My mother always called it “the credenza,” a fancy name for a small cabinet holding a few liquor bottles (for my parents’ few parties) and blackberry Manischewitz (for shabbat). On top sat whatever family photos were in rotation and a bronze statue of Moses holding the ten commandments.
I didn’t always know it was Moses. At first I thought he was a mythological creature, and given my views on religion sometimes, that wasn’t far off. Plus the statue, a replica of the one made by Michelangelo, had horns. As a kid growing up in the south where some people believed Jews had horns, I didn’t think Moses was doing a good job bucking stereotypes. But he was there through my childhood and teenhood, watching with steely eyes when I stole a taste of rum and refilled the bottle with tap water. Consider him a biblical precursor to Elf on the Shelf. One day, after college graduation, after my parents divorced and remarried other people, Moses was replaced by a crystal bowl.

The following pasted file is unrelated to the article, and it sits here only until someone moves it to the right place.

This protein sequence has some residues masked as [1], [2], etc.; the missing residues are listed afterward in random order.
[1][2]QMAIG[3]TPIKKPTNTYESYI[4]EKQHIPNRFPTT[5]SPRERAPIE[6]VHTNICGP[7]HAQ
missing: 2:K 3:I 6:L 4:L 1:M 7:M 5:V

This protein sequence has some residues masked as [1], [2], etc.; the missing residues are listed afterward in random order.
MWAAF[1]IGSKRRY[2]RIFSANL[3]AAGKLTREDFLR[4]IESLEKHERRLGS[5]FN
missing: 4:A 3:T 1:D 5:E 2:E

This February, I traveled to Israel with a group of 17 other children’s writers, a trip that was sponsored by the PJ Library. The goal was to make connections, with Israel and with each other. I’d been in a stuck place in my writing for many months, and I thought what I needed was desert air and a brand new landscape. But in many ways, Israel felt like a return to a place I’d never been. That feeling was confirmed when we visited Sde Boker, a kibbutz in the Negev and the last home of David Ben-Gurion, the first prime minister of Israel.
There on a shelf was the statue of Moses I knew from my childhood, watching over Ben-Gurion just as he’d watched over me.